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Jack Daniel’s Sinatra Select Tennessee Whiskey Review

JD’s (pricey) liquid tribute to the icon does both legacies proud.

Jack Daniel's Sinatra Select Tennessee Whiskey bottle

Liquor.com / Laura Sant

liquor.com rating:

It doesn’t come cheap, but Jack Daniel’s Sinatra Select Tennessee Whiskey is a fitting tribute to the star: bold, smooth, and excellent in its field. Featuring a higher proof and longer aging process than JD’s flagship whiskey, Sinatra Select is one of the finest bottles in the brand’s portfolio, whether sipped neat or “Sinatra-style,” with three ice cubes and a splash of water.

Fast Facts

Classification Tennessee whiskey

Company Brown-Forman

Distillery Jack Daniel’s (Lynchburg, Tennessee)

Cask ex-bourbon

Still Type copper pot 

Released 2013

Proof 90 (45% ABV)

Aged no age statement

MSRP $130

  • At 90 proof, Sinatra Select is the same strength as Jack Daniel’s Old No. 7 was when Ol’ Blue Eyes started drinking it decades ago—and it’s better for it.

  • The grooved barrels in which it’s aged put the liquid in contact with both charred and uncharred wood, giving it a richness and complexity lacking in standard Jack Daniel’s.

  • On the pricey side, especially for a no-age-statement whiskey

Tasting Notes

Color: A rich golden amber—there’s no age statement, but it’s clear the liquid and the wood have interacted a bit.

Nose: Luscious caramel, dry oak, char, and hints of toasted marshmallow

Palate: Quite rich, with strong notes of candied orange peel, vanilla, milk chocolate, and just a hint of ripe banana

Finish: Long and dry—the oak and char muscle the other flavors out of the way for the final curtain, though hints of brown sugar and light caramel remain. 

Our Review

It’s hard to imagine now, but when Frank Sinatra was allegedly first introduced to Jack Daniel’s by comedian Jackie Gleason at New York lounge Toots Shor’s, the company was small and relatively obscure—not quite the equivalent of today’s “craft” brands, but you get the idea. In the ’50s and ’60s, Sinatra became JD’s unofficial brand ambassador, calling it “the nectar of the gods” onstage, and frequently posing for photographs with a bottle nearby. Today, due in part to the Sinatra connection, Jack Daniel’s is the best-selling American whiskey in the world. To pay homage to the man who put it on the map, then-master distiller Jeff Arnett worked with the Sinatra family to create a liquid tribute to Ol’ Blue Eyes in 2013.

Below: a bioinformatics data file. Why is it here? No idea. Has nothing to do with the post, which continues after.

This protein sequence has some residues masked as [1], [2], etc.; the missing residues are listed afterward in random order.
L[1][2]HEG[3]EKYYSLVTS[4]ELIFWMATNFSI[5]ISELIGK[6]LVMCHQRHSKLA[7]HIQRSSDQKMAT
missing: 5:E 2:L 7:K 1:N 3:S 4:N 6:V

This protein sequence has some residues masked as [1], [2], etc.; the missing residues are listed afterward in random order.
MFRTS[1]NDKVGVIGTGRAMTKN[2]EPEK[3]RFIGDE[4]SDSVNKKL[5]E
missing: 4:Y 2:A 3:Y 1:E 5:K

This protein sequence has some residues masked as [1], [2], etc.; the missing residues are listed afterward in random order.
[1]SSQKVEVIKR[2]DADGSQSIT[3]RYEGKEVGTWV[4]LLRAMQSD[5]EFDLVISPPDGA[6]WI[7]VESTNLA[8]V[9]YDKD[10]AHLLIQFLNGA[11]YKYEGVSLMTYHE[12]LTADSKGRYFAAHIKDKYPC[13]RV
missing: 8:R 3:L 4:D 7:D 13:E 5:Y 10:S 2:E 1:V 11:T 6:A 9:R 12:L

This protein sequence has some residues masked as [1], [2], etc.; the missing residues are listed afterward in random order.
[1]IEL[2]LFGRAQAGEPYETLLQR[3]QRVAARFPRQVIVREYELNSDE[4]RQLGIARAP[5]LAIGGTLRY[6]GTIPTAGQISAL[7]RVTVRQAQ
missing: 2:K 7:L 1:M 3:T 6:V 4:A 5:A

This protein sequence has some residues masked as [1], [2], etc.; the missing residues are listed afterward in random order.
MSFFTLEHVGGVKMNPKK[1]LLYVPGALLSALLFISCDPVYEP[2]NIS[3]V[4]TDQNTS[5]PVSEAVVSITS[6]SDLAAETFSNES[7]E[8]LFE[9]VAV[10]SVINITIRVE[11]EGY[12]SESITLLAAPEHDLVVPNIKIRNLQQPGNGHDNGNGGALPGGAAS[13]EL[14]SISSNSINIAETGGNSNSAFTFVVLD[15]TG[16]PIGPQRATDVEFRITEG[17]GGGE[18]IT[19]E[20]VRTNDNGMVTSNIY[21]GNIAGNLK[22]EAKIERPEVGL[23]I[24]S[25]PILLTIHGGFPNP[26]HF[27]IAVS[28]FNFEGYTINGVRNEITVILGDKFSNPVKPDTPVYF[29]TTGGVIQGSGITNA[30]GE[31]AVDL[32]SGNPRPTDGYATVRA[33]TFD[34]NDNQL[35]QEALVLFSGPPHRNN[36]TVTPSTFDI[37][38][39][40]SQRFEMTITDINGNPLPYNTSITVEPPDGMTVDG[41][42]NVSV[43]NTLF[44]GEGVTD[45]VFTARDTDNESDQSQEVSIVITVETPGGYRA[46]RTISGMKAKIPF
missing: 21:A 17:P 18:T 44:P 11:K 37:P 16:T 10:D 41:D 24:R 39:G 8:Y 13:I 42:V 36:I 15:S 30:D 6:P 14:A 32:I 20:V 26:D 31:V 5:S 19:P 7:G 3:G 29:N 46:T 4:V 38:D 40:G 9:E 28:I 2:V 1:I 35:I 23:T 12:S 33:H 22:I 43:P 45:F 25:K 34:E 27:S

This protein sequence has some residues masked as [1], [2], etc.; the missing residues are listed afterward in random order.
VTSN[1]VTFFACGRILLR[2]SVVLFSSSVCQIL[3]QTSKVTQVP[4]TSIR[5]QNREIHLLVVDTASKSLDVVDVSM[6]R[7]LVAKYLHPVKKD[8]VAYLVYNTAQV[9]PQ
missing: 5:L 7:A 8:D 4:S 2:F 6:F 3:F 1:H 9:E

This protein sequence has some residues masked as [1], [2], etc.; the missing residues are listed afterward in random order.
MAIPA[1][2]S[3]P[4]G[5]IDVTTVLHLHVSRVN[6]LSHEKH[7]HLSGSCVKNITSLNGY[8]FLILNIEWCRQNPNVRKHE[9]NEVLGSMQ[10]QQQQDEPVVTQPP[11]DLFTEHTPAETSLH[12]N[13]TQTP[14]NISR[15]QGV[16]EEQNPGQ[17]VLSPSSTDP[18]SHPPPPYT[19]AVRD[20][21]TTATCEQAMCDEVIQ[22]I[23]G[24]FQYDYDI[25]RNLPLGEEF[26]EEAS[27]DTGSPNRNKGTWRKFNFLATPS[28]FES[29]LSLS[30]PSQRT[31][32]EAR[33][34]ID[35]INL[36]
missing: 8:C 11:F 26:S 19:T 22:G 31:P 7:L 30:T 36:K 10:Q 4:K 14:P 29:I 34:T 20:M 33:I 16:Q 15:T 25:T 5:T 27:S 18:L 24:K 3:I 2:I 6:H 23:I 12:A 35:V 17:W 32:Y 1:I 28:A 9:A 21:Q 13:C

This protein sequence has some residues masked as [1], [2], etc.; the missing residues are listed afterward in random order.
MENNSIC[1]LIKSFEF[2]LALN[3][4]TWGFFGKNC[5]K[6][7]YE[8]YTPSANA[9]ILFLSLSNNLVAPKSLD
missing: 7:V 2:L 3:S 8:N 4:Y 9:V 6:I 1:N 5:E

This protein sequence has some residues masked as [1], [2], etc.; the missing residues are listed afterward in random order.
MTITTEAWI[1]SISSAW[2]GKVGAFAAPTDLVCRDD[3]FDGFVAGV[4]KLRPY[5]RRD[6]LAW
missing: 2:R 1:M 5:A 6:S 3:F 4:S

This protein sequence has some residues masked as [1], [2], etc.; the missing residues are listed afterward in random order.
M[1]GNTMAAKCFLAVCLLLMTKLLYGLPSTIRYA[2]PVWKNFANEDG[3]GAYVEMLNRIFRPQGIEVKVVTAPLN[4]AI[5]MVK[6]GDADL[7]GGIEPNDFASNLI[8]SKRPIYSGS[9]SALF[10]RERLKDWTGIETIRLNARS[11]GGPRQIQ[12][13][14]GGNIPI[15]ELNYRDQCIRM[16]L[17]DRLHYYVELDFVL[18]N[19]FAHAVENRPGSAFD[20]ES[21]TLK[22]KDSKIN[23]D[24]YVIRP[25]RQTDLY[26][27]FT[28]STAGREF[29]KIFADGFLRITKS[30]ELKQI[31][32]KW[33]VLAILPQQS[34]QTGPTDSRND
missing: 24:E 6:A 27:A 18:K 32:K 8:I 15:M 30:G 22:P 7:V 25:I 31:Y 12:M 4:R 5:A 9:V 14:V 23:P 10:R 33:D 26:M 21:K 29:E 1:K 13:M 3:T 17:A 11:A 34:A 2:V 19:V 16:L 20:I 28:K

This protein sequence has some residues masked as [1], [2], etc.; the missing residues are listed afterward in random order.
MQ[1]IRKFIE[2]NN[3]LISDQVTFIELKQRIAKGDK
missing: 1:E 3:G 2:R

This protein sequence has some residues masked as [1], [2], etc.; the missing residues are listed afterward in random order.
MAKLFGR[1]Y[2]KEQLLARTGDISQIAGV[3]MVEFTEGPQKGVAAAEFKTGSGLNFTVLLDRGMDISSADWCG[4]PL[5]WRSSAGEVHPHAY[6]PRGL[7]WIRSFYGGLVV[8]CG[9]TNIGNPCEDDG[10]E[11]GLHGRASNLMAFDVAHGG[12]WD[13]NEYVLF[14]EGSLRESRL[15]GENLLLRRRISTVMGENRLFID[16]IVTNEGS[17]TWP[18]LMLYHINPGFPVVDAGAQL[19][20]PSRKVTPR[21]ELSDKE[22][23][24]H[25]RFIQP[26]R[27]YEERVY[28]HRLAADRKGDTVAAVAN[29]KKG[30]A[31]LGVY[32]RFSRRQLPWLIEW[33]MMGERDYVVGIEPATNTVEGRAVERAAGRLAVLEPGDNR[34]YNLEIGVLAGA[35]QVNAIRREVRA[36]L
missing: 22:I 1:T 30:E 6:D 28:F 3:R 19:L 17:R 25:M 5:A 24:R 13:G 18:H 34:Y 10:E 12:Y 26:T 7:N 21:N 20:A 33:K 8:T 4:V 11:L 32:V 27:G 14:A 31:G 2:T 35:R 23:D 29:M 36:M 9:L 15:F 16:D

Sinatra Select is essentially the same as the brand’s flagship Old No. 7 expression, but it differs in its aging process. Special grooved “Sinatra barrels”  allow the liquid to make contact with both charred and uncharred wood  for a deeper and more complex flavor. Just as Old No. 7 was when Sinatra was a fan, it’s bottled at 90 proof (today’s version is 80 proof, by comparison). It’s also supposedly aged about a year longer than Old No. 7, though both whiskeys lack an age statement. These factors make a huge difference in the final product, which is far superior to the current watered-down and unbalanced flagship Jack Daniel’s.

Sinatra Select marked the beginning of a new era for JD, in which experimentation became the norm, new expressions proliferated, and the brand restored its standing among serious whiskey buffs. And it’s still among the finest whiskeys in the ever-expanding Jack Daniel’s range. It’s bold and flavorful, yet mellow enough to sip neat, and it also shines in classic cocktails like Old Fashioneds or Manhattans. It even manages to hold its own when served Sinatra-style, with three ice cubes (no more, no less) and a splash of water. 

The big drawback is its high price—a one-liter bottle goes for around $130—though given the American whiskey market today, it’s not too outrageous. Whether you think it’s worth the ring-a-ding-ding depends on how big a fan you are of Frank and/or Jack.

Interesting Fact

Frank Sinatra didn’t hide his love for Jack Daniel’s. On nights when revelry was planned at his Palm Springs compound, it’s said that he would fly a JD flag over the premises. He formed a private “Jack Daniel’s Country Club” and even designed the crest. And when he died in 1998, he was buried with a bottle of Old No. 7.

The Bottom Line

Jack Daniel’s liquid homage to the singer who helped put the brand on the map is worthy of the Sinatra name, but it’s a pricey indulgence for fans of both Frank and Jack.